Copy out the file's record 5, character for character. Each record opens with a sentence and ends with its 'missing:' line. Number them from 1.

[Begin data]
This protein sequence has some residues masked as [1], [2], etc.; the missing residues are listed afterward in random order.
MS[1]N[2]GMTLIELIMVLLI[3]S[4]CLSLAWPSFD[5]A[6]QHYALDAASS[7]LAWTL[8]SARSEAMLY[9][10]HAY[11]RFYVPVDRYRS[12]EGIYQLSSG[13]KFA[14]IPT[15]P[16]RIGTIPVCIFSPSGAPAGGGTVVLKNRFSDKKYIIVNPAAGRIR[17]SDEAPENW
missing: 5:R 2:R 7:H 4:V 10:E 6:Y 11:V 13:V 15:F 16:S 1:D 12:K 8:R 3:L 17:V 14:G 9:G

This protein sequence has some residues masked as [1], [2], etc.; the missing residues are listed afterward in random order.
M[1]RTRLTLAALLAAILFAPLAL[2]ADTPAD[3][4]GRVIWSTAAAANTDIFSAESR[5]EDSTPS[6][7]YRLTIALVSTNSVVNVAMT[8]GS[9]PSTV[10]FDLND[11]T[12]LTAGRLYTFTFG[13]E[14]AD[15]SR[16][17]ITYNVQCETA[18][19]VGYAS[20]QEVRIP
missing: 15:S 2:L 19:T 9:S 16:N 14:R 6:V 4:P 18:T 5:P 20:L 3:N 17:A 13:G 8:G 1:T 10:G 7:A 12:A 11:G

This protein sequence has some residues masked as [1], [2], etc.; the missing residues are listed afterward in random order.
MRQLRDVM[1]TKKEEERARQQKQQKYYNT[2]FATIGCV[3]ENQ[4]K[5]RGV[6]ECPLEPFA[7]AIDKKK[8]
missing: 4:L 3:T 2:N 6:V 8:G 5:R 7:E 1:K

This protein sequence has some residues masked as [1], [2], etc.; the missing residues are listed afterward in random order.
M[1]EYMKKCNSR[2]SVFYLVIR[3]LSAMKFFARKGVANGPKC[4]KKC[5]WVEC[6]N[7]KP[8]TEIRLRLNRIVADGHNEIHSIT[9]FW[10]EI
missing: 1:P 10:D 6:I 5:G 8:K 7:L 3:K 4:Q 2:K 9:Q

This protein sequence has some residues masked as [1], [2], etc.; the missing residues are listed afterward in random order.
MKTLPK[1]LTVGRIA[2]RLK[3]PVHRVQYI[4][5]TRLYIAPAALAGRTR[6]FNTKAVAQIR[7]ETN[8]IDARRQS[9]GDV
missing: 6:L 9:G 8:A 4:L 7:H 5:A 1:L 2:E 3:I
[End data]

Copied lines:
This protein sequence has some residues masked as [1], [2], etc.; the missing residues are listed afterward in random order.
MKTLPK[1]LTVGRIA[2]RLK[3]PVHRVQYI[4][5]TRLYIAPAALAGRTR[6]FNTKAVAQIR[7]ETN[8]IDARRQS[9]GDV
missing: 6:L 9:G 8:A 4:L 7:H 5:A 1:L 2:E 3:I